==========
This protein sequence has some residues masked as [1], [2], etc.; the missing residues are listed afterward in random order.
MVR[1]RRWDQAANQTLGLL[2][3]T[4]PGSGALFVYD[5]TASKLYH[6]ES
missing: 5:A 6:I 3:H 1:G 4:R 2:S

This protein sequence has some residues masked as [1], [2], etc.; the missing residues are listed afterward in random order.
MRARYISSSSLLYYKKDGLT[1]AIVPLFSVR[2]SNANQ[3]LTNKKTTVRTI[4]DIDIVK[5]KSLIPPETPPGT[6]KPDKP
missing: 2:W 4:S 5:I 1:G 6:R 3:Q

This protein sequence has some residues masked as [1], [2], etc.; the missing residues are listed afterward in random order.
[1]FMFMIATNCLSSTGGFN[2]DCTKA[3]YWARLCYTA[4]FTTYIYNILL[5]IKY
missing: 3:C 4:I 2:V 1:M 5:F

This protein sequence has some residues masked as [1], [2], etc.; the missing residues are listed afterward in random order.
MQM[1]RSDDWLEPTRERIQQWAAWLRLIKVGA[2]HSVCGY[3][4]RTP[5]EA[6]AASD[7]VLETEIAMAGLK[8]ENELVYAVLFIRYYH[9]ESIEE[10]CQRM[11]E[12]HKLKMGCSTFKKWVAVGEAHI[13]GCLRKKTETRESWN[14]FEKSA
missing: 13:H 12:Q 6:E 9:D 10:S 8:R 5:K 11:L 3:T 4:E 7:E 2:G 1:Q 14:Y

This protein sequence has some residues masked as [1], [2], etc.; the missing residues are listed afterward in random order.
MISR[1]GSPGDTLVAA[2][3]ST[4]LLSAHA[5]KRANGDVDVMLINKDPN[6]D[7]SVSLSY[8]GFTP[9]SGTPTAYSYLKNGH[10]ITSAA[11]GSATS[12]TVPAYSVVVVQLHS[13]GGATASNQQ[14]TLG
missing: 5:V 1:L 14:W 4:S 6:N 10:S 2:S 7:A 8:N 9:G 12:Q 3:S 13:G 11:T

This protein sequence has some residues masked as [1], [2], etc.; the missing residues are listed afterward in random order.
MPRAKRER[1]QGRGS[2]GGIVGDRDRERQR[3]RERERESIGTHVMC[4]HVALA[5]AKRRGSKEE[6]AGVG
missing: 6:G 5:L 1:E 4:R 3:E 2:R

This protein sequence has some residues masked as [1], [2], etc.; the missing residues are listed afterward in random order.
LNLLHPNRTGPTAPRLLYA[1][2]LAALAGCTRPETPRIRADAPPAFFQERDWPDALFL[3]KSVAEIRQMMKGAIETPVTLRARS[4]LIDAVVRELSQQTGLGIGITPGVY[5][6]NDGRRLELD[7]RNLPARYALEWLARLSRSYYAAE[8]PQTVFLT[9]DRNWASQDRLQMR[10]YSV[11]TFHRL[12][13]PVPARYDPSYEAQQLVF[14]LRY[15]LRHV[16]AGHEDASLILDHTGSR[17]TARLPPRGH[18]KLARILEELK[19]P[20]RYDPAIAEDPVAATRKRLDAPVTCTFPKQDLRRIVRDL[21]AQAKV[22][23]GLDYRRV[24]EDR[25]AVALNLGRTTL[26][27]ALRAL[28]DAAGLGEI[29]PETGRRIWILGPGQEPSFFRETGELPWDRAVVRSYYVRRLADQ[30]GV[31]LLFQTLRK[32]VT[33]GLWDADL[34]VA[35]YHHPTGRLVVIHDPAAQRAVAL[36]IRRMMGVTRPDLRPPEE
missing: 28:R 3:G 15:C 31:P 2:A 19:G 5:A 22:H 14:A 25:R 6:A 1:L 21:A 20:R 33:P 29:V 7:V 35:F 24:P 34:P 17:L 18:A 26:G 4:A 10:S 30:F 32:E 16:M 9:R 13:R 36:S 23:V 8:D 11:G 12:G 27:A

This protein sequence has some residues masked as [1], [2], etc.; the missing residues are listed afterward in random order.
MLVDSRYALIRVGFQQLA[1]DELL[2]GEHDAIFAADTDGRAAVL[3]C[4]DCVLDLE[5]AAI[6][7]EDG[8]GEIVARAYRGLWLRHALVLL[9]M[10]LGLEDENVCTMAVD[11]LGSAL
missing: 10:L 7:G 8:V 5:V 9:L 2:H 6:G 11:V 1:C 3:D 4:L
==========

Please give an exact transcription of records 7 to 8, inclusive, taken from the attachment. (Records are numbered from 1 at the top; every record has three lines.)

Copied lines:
This protein sequence has some residues masked as [1], [2], etc.; the missing residues are listed afterward in random order.
LNLLHPNRTGPTAPRLLYA[1][2]LAALAGCTRPETPRIRADAPPAFFQERDWPDALFL[3]KSVAEIRQMMKGAIETPVTLRARS[4]LIDAVVRELSQQTGLGIGITPGVY[5][6]NDGRRLELD[7]RNLPARYALEWLARLSRSYYAAE[8]PQTVFLT[9]DRNWASQDRLQMR[10]YSV[11]TFHRL[12][13]PVPARYDPSYEAQQLVF[14]LRY[15]LRHV[16]AGHEDASLILDHTGSR[17]TARLPPRGH[18]KLARILEELK[19]P[20]RYDPAIAEDPVAATRKRLDAPVTCTFPKQDLRRIVRDL[21]AQAKV[22][23]GLDYRRV[24]EDR[25]AVALNLGRTTL[26][27]ALRAL[28]DAAGLGEI[29]PETGRRIWILGPGQEPSFFRETGELPWDRAVVRSYYVRRLADQ[30]GV[31]LLFQTLRK[32]VT[33]GLWDADL[34]VA[35]YHHPTGRLVVIHDPAAQRAVAL[36]IRRMMGVTRPDLRPPEE
missing: 28:R 3:G 15:C 31:P 2:A 19:G 5:A 22:H 14:A 25:R 6:A 1:L 21:A 20:R 33:P 29:V 7:V 35:F 24:P 34:P 17:L 18:A 26:G 4:A 10:S 30:F 32:E 16:M 9:R 13:R 36:S 23:V 8:D 11:G 12:G 27:A

This protein sequence has some residues masked as [1], [2], etc.; the missing residues are listed afterward in random order.
MLVDSRYALIRVGFQQLA[1]DELL[2]GEHDAIFAADTDGRAAVL[3]C[4]DCVLDLE[5]AAI[6][7]EDG[8]GEIVARAYRGLWLRHALVLL[9]M[10]LGLEDENVCTMAVD[11]LGSAL
missing: 10:L 7:G 8:V 5:V 9:L 2:H 6:G 11:V 1:C 3:D 4:L